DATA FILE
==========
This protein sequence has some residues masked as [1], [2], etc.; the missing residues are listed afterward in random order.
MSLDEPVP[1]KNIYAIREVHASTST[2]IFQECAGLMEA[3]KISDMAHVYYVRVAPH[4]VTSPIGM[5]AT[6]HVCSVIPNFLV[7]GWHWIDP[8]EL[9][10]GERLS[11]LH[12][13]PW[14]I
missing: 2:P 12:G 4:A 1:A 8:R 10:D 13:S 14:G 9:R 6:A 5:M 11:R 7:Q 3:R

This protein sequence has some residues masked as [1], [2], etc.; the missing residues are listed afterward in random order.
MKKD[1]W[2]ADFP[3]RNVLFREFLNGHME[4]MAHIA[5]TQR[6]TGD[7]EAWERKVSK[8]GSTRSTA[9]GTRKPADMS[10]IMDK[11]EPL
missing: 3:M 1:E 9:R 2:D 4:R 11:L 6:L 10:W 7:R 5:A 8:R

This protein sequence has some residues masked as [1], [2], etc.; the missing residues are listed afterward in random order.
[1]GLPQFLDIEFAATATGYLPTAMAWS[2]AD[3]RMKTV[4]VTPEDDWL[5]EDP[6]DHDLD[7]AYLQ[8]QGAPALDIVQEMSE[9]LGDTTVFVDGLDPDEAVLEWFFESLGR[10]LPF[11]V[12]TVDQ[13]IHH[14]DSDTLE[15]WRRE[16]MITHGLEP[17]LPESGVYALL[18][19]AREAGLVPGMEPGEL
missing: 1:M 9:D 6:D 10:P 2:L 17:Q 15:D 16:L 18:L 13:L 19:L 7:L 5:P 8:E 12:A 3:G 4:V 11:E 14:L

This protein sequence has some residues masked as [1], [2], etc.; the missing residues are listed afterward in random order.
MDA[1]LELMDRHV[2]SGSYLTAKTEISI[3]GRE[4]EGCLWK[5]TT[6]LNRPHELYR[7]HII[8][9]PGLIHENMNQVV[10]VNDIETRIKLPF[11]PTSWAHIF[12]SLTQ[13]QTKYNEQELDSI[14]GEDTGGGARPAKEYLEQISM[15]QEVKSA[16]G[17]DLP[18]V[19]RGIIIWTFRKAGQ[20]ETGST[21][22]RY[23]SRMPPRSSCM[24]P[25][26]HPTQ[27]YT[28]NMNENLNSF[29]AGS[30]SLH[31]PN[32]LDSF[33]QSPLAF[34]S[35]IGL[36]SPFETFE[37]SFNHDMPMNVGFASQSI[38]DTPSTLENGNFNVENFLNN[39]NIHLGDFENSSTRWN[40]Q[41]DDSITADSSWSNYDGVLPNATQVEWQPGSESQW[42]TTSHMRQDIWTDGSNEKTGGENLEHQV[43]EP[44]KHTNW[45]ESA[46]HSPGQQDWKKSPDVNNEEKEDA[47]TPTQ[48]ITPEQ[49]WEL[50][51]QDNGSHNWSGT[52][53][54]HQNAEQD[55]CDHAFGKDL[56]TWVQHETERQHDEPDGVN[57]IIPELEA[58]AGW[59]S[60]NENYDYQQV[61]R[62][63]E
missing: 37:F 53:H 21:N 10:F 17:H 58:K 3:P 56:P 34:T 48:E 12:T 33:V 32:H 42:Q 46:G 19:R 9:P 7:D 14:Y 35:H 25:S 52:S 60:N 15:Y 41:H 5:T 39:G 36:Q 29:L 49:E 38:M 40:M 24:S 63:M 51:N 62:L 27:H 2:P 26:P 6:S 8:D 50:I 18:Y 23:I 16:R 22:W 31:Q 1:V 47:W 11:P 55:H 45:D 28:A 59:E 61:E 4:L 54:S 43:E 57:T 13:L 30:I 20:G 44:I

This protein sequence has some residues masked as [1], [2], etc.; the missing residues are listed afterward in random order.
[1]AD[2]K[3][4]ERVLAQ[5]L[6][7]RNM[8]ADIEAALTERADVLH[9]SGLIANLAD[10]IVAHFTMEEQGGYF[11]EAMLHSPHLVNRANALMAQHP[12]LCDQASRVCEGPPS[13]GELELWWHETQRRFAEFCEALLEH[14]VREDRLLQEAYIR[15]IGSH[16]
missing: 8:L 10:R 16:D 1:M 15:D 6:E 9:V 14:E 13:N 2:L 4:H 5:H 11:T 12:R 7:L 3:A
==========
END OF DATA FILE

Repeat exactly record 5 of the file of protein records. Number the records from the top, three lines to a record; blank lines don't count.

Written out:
This protein sequence has some residues masked as [1], [2], etc.; the missing residues are listed afterward in random order.
[1]AD[2]K[3][4]ERVLAQ[5]L[6][7]RNM[8]ADIEAALTERADVLH[9]SGLIANLAD[10]IVAHFTMEEQGGYF[11]EAMLHSPHLVNRANALMAQHP[12]LCDQASRVCEGPPS[13]GELELWWHETQRRFAEFCEALLEH[14]VREDRLLQEAYIR[15]IGSH[16]
missing: 8:L 10:R 16:D 1:M 15:D 6:E 9:V 14:E 13:N 2:L 4:H 5:H 11:T 12:R 7:L 3:A